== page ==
The Gusset S2 35mm handlebars are a great quality and well-shaped option that looks ace and is available in several rises to suit most riders' needs. Gusset has sacrificed compliance for outright precision though with a direct steering response that can become a little harsh on extended descents. The black-on-black angle adjust markings are also a little hard to read and they aren't the lightest option among the best MTB handlebars.
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Gusset S2 handlebar - Technical details
Gusset has been in the game for many years now and, although perhaps not the most familiar sight on the trails, the company has a brilliant range of products that match the quality and performance of more high-profile rivals. The S2 handlebars are the brand's flagship oversize mountain handlebar with a 35mm clamping area and a full 800mm span to cater for everything from trail to full-blown DH riding and everything in between. There's no carbon here - Gusset has instead opted for custom swaged and butted 7075 aluminium tubing to ensure solid and reliable performance whilst offering a degree of compliance and flex.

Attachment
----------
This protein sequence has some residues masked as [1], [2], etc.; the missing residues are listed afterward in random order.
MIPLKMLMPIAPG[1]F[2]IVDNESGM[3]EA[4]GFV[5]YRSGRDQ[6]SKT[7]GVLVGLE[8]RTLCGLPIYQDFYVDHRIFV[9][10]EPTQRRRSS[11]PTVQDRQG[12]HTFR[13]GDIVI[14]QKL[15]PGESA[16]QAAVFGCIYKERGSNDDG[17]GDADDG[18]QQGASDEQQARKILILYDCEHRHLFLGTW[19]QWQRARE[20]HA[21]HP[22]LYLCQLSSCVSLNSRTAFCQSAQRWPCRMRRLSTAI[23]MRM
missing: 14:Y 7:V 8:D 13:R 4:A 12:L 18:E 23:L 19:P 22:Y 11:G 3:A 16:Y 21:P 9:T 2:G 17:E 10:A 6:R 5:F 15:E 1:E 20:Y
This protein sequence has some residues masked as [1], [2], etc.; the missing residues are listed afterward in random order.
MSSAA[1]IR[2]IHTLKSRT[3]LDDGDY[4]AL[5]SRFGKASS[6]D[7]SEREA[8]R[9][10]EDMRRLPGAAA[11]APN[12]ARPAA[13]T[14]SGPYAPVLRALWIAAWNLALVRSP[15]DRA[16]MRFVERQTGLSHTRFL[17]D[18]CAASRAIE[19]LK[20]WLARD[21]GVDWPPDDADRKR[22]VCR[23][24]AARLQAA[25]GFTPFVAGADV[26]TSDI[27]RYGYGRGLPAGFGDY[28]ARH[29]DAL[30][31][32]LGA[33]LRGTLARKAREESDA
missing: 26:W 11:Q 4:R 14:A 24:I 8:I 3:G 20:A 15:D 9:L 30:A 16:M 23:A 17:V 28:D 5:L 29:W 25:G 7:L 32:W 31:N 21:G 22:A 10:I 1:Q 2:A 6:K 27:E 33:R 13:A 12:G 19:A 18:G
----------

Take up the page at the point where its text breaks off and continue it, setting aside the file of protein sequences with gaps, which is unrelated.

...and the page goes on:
Dimensions are bang up to date, with 5 degrees of upsweep and 8 degrees of backsweep, and they are available in 10, 20, 30 (tested) 38 or 50mm rises allowing riders to tune their stack heights to their preferred number.
In a nod to Henry Ford, the S2 only comes in one colour - black. However, Gusset has chosen to step away from the usual dull matt finishes with a cool deep gloss-mirror black finish that contrasts nicely with the two-tone stealth graphics and stylish etched silver Gusset logos that flip mother-of-pearlesque in the sunlight. This is a lovely-looking bar that adds a touch of understated class to any cockpit.
Also present are cut and alignment markings for easy trimming and cockpit setup, although the black-on-black print does mean they are quite hard to see.
At 348g, weight is reasonable for such a burly full-width bar, but is perhaps a tad heavier than some rival bars in this category.
Gusset S2 handlebar - Performance
Handlebars may not be the most exciting of products but a good quality well-proportioned bar can completely transform how a bike rides. Bar feel itself is quite subjective and really down to personal taste. Some riders prefer a more flexible bar for a compliant, forgiving ride that filters out trail buzz, while more aggressive riders often value the pinpoint accuracy and outright strength a stiffer bar provides - too stiff though and the ride feel becomes harsh and unforgiving and fatigue and arm pump can set in.